Infographic Poster – The Design (Part Two)

SAM_1215Once I was happy with the general design for the title, I started to think about how I could represent more of the symbols that I had drawn earlier. Having already attempted to make the mountain, I went back to improve it with my new design strategy of using gradients, as well as having a shot at making the sun.

UntitledAfter applying gradients to the mountain, it looks more like a complete design rather than a flat triangle. The addition of darker tones also helps make it more obvious that it is a mountain (though I understand that it could still be mistaken for something else). The sun was fun to make; I layered different shapes on top of each other until I resembles the shape I had sketched in my book. The gradients helped to blur the different shapes together.

Untitled-2Next came the three states of water scale that I sketched at the top of the page. I figured that if I am going to be showing how water is cycled throughout the states without the use of words then I would need some form of scale to represent these changes in a simplistic way. After showing the symbols to my friends, one of them remarked how the ‘gas’ symbol wasn’t obvious at first and that I should change it to look more like a cloud of water vapour or smoke.

UntitltdyjedI was quick to change the gas symbol, as well as adding in the arrows to represent the changes between hot and cold.

Infographic Poster – The Design

I now feel ready to start developing my design ideas for the poster. It seemed only logical to start with my ideas for the ‘title’ part of the poster, as this would be the only section that included text. I wasn’t able to acuratly portray my design idea in my sketchbook, though the rough layout is there.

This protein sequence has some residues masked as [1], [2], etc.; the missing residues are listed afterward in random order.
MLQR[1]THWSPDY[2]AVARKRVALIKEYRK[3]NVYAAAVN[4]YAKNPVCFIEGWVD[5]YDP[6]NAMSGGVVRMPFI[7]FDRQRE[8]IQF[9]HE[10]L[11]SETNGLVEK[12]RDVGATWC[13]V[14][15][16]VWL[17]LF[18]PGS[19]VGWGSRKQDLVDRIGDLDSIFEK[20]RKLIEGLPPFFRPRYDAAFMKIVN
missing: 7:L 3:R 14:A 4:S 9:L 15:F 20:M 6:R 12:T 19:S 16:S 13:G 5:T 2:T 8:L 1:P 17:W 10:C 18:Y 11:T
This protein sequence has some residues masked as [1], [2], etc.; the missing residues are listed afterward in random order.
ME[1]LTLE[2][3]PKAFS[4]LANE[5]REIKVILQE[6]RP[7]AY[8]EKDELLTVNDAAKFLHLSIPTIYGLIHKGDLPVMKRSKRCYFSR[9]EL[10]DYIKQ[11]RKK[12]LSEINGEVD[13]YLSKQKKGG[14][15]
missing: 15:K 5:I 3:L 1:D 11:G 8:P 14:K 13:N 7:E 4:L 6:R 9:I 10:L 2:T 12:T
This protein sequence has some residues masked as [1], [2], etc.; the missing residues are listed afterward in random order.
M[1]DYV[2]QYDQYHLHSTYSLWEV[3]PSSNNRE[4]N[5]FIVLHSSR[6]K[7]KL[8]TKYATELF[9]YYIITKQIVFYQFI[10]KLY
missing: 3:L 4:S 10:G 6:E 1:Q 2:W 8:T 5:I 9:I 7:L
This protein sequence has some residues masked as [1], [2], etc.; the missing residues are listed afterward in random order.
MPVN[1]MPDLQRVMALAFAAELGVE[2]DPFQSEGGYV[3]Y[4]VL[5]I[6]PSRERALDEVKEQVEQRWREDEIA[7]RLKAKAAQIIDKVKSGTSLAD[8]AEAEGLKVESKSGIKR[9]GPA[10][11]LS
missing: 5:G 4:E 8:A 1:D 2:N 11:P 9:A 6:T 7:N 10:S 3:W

For the ‘Water’ part of the title, I want to try and incorporate a tap into the ‘t’ so that a drop of water can be falling out of it. I also want to attach arrows to the ‘Cycle’ part of the title so that both key words follow a pictorial theme and blend in with the rest of the poster.

Untitled (2)After playing around in Illustrator, I decided to add a rain-cloud to either side of the title, as well as some sun rays behind the text to bring the colours together. After showing my designs to a few of my friends, they told me that the word ‘Water’ looked strange because there was too much of a gap in-between the ‘t’ and the ‘e’, as well as saying that the ‘t’ didn’t look like a tap until I pointed it out to them. I want my poster to be as clear as possible, which means the title, being the first thing that my audience will see, has to be clear.

idea one

My first solution was to try moving the letters closer together and have the water drop overlap the ‘e’ instead of falling into empty space. This didn’t work for two reasons: the first was that the drip blended in to the ‘e’, as the colours were too similar in hue, and the second was that this didn’t solve the issue of the ‘t’ not looking enough like a tap.

titleMy next solution to this was to change the letter that was meant to be the tap. The ‘r’ was a much better letter choice, plus that also meant that there would be no awkward spacing in-between letters. This removed the center alignment of the title from the page, though that was a small price to pay for making the title much clearer. I also removed the question from the title, leaving it as just “The Water Cycle”, as I received feedback from one of my seminar leaders that the question made the poster feel far too literal.